FIG. 3 illustrates an exemplary method for merging active talk groups in accordance with the present invention; and

FIGS. 4A and 4B illustrate exemplary methods for arbitrating the floor of a merged talk group in accordance with the present invention.

DETAILED DESCRIPTION OF THE PREFERRED EMBODIMENTS

One feature of dispatch communications which is not offered by interconnect communications is talk groups. A talk group is a number of different communication stations which can be joined into a single communication session by dialing a single call identifier. As used herein, the term communication stations includes both wired and wireless communication stations. Talk group communication sessions are highly desired by public safety agencies because of the simplicity of setting up a communication session between, and communicating with, a number of communication stations. However, currently most public safety agencies operate their own private wireless networks, and hence, talk groups cannot be formed between different public safety agencies.

FIG. 1A illustrates an exemplary publicly-accessible communication network 100, which supports talk group dispatch communications in accordance with one embodiment of the present invention. The network 100 includes a dispatch area network subsystem 110, a radio access network (RAN) 120, and a number of mobile stations 130-140. A dispatch area is a geographic area which includes two or more cells that share network subsystems, such as mobile switching centers (MSCs) and location registers. The dispatch area network subsystem 110 includes first and second dispatch call handlers 112 and 114, and a call register 116. The call register 116 generally operates in a similar manner to a location register and performs the functions of a home location register (HLR) to register and authenticate the user. Each dispatch call handler generally operates in a similar manner to a mobile switching center/visitor location register (MSC/VLC) or dispatch application processor (DAP).

Assume that mobile stations 130, 132 and 134 are members of an active talk group (Talk Group 1) and are supported by a first dispatch call handler 112, and that mobile stations 136, 138 and 140 are members of a second active talk group (Talk Group 2) and are supported by a second dispatch call handler 114. As used herein, the phrase active talk groups refers to talk groups which have an ongoing talk group communication session. The present invention allows these active talk groups to be merged into a single talk group. The talk groups can be merged onto either the first or second dispatch call handler such that the merged group call is supported by a single dispatch call handler, without the group communication session passing through the other call handler. Alternatively, the talk groups can continue to be supported on their existing dispatch call handler, with one of the dispatch call handlers acting as a master, and the other dispatch call handler acting as a slave, of the merged talk group.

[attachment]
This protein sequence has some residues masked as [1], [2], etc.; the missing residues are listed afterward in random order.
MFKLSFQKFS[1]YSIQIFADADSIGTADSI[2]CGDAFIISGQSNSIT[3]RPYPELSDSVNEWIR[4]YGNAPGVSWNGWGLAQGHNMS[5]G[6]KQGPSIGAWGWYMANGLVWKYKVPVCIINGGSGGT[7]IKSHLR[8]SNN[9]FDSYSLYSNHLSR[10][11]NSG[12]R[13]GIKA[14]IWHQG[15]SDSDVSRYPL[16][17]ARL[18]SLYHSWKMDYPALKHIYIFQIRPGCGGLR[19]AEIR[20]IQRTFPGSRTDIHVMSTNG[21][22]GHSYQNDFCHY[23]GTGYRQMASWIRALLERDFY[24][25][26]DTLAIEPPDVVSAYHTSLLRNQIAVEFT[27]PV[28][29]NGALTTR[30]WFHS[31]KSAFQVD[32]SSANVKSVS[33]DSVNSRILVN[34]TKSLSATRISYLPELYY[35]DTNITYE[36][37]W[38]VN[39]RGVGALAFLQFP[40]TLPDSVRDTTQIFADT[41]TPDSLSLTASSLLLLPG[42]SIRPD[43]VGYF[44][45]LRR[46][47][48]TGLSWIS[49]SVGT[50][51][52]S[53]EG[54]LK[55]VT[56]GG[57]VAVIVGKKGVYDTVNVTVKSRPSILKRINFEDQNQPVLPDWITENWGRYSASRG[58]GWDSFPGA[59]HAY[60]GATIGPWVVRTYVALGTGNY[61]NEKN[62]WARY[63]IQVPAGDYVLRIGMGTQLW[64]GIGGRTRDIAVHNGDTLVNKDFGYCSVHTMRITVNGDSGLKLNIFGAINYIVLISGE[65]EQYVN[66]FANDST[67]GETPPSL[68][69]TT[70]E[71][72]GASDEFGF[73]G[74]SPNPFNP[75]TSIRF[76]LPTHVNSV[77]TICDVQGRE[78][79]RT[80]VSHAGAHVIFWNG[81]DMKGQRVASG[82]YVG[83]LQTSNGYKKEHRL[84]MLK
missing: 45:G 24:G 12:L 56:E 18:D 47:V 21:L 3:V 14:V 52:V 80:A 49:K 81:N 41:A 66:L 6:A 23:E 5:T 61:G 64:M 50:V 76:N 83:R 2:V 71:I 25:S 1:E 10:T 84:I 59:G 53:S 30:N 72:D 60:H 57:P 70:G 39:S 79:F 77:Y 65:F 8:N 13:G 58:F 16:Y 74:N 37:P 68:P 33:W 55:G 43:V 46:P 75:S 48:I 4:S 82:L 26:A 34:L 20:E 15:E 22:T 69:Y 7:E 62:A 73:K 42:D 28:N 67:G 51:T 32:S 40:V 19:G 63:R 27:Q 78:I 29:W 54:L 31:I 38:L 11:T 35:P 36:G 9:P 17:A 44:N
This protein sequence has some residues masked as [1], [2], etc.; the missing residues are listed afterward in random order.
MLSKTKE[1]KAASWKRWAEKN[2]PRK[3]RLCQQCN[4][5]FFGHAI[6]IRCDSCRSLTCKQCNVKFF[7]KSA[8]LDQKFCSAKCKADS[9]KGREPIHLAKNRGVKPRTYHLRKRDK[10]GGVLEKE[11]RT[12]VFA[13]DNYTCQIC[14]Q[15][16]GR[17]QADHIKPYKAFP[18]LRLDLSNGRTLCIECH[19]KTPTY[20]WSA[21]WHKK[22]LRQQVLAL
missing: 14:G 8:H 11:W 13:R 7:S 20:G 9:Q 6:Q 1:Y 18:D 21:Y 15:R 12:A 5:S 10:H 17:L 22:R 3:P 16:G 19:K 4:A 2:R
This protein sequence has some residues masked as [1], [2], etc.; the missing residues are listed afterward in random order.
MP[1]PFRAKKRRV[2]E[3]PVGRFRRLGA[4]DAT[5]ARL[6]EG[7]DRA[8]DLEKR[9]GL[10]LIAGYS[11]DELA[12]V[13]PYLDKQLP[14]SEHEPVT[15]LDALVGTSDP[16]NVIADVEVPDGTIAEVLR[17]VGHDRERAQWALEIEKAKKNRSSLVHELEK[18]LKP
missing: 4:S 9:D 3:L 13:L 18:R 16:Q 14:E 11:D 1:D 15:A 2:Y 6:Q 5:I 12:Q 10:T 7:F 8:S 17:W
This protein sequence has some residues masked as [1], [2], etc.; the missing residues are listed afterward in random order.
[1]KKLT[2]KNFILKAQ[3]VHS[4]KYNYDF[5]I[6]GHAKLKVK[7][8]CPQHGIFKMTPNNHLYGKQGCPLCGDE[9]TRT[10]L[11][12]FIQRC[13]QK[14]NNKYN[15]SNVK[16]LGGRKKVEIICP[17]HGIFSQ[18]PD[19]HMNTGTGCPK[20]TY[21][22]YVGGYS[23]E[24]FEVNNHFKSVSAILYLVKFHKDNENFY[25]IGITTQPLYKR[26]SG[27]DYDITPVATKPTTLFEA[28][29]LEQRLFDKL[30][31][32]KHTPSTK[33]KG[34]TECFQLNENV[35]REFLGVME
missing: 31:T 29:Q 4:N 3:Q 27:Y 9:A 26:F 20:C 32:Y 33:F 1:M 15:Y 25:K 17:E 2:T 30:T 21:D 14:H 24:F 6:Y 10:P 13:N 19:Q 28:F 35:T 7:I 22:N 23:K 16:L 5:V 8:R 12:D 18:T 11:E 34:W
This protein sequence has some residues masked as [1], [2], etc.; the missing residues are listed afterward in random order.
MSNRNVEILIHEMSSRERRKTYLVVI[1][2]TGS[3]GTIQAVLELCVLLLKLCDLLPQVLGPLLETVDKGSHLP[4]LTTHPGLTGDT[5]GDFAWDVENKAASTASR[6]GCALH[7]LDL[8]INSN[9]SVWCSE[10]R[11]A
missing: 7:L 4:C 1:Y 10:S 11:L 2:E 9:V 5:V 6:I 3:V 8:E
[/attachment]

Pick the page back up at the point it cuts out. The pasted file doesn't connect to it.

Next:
FIG. 1B illustrates an exemplary publicly-accessible communication network 150 which supports talk group dispatch communications in accordance with another embodiment of the present invention. Whereas the publicly-accessible communication network 100 illustrated in FIG. 1A can merge active talk groups within a single dispatch area, the publicly-accessible communication network 150 in FIG. 1B can merge active talk groups between different dispatch areas, each corresponding to a different radio access network. The publicly-accessible communication network 150 includes first and second dispatch area network subsystems 152 and 156 respectively including a first and second dispatch call handler 154 and 158, and first and second call registers 155 and 159. A first talk group (Talk Group 1) comprises mobile stations 164, 166 and 168, which communicate with the dispatch call handler 154 via RAN 160. A second talk group (Talk Group 2) communicates with the dispatch call handler 158 via RAN 162.

Although FIG. 1A illustrates two dispatch call handlers in a single dispatch area network subsystem and FIG. 1B illustrates two dispatch call handlers in different dispatch area network subsystems, the manner in which the active talk groups are merged is similar. The difference between the manner in which the active talk groups are merged will differ only in the types of messaging between the dispatch call handlers. Specifically, dispatch call handlers in the same dispatch area network subsystem may communicate using one type of protocol, while dispatch call handlers located in different dispatch area network subsystems may communicate using a different set of protocols. However, the actual types of messages exchanged between the dispatch call handlers can vary while still being within the scope of the present invention.